Does Smoking Cause Cervical Cancer?

Smoking Cause Cervical CancerNational Cancer Institute defines Cervical Cancer as:

Cancer that forms in tissues of the cervix (the organ connecting the uterus and vagina). It is usually a slow-growing cancer that may not have symptoms but can be found with regular Pap tests (a procedure in which cells are scraped from the cervix and looked at under a microscope).

Does Smoking Cause Cervical Cancer or Not:

Some hard facts

In the United States, cervical cancer accounts for 6% of all cancers in women. It usually affects women between the ages of 50 and 55 years. Worldwide, cervical cancer is the second most common cancer among women with over 400,000 new cases diagnosed each year. The incidence is very high in developing countries. In the last 40 years there has been a 75% decrease in the number of deaths due to cervical cancer in the United. The main reason is the use of the “pap test” as a screening tool.

Smoking and Cervical Cancer

Scientists are not clear about the relationship between smoking and the development of cervical cancer. But scientists do know that carcinogens from smoke can actually be found in cervical mucous. Those carcinogens damage cells and allow human papilloma virus, HPV, to infect cells of the cervix.

More than 90% of women with cancer of the cervix are infected with the human papilloma virus (HPV). The viruses are passed from one person to another during unprotected sex.Still other studies have found that smoking can depress the immune system.

The cause of cervical cancer is not known, however, certain factors are believed to increase one’s risk of developing cervical cancer. Engaging in sexual activity at a young age is one such factor. The cells lining the cervix do not fully mature until the age of 18 and, therefore, are more susceptible to cancer causing-agents and viruses.

Smoking is considered a risk factor, possibly because smoking causes some abnormal changes in the cells and these cells have a higher likelihood of becoming cancerous.

Cervical Cancer and Passive Smoking

The Hopkins researchers examined the personal cigarette smoking and household passive smoking exposures of two cohort groups in 1963 and 1975. The researchers found a stronger association between passive smoking and an increased risk for developing cervical neoplasia in the earlier cohort study. It is found that both active and passive smoking increases a woman’s risk for developing cervical neoplasia.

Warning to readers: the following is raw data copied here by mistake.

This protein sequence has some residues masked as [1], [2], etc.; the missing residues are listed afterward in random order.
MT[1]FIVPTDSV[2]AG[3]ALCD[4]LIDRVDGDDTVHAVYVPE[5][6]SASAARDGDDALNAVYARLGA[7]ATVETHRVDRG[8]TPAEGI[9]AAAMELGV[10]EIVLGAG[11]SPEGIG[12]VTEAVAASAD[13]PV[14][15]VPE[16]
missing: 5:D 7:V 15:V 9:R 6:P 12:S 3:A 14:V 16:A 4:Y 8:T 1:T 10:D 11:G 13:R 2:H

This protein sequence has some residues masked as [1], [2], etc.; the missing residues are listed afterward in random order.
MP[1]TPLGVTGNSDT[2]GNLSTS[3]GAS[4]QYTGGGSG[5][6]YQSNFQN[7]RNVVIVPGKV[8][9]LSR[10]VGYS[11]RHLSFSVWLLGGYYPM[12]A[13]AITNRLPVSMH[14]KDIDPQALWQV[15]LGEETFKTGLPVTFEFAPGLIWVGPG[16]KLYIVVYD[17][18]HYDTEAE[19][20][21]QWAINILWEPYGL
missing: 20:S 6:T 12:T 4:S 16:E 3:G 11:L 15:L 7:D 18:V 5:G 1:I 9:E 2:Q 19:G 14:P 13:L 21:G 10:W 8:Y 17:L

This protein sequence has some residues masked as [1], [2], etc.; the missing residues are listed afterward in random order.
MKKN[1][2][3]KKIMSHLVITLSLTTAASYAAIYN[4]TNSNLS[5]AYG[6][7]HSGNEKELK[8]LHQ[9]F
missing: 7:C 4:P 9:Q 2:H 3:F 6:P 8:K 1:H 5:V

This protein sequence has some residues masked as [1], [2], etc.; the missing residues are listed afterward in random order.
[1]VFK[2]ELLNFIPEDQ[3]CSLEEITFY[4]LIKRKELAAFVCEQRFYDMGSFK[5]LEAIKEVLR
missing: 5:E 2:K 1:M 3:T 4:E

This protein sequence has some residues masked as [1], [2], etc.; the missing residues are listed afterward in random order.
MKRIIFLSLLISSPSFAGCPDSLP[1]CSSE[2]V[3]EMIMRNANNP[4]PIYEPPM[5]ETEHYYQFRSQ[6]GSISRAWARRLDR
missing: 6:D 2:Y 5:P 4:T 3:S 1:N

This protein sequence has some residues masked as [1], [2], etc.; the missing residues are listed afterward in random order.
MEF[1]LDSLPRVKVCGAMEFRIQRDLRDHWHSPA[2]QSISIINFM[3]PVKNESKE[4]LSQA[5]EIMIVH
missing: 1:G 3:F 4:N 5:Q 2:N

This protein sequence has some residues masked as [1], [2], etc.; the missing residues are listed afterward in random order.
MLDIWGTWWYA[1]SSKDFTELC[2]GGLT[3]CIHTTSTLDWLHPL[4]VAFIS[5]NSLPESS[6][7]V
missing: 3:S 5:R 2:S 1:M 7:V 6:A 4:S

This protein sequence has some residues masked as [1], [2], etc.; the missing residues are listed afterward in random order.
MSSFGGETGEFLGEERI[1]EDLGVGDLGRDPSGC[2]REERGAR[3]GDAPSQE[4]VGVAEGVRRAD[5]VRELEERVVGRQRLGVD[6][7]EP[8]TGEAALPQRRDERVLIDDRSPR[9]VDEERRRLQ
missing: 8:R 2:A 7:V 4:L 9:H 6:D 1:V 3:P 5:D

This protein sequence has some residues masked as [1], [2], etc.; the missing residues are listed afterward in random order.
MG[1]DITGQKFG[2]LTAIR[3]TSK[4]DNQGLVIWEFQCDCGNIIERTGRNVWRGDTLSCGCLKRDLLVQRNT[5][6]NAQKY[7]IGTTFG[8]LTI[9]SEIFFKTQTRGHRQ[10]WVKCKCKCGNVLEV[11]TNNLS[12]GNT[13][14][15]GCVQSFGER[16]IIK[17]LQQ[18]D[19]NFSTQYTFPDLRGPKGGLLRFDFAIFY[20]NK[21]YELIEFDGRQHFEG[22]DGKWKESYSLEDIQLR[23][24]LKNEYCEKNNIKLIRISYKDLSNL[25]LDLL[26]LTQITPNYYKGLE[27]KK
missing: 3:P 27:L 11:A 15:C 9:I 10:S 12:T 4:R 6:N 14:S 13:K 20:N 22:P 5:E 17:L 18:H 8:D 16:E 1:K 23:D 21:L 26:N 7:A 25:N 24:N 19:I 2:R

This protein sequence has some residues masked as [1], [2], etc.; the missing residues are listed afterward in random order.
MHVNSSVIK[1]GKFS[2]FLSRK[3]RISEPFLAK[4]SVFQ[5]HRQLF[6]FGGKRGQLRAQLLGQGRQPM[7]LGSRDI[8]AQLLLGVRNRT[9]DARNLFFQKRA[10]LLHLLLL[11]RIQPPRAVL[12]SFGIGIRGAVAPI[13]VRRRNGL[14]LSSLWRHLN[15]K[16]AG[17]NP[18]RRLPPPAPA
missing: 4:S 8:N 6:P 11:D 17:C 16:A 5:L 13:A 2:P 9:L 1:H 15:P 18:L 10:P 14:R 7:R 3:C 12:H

Exposure to secondhand smoke can be reduced, and taking steps to reduce exposure may help to prevent cervical cancer.

Symptoms of Cervical Cancer

Early cervical cancer causes no symptoms, though bleeding or spotting between periods or after intercourse can be a symptom of cervical cancer. Most women have no symptoms. The cancer is usually detected at the time of the annual Pap smear and pelvic exam. Abnormal vaginal bleed or bloodstained discharge at unexpected times, such as between menstrual periods, after intercourse or after menopause are noticeable symptoms. Abnormal vaginal discharge may be cloudy or bloody or may contain mucus. In advanced stages there may be pain.

Cervical Cancer – Prevention

  • Most cases of cervical cancers can be prevented. One of the best ways to prevent cervical cancers is by having regular Pap tests. If pre-cancerous changes are detected, appropriate treatment can prevent them from developing into invasive cancers.
  • Another way to prevent cervical cancers is by abstaining from sexual relations when one is very young, and using appropriate precautions when engaging in sexual activity. Quitting smoking will also help to reduce the risk for cervical cancers.

Surgical Treatment

Treatment for cervical cancer depends on the stage of the disease and the extent of its spread. Three standard modes of treatment are surgery, radiation therapy and chemotherapy.

A radical hysterectomy removes the entire uterus, the ovaries and the upper of the vagina that is next to the cervix and the lymph nodes from the pelvic region.

Sources: OSU, JHSPH, PSU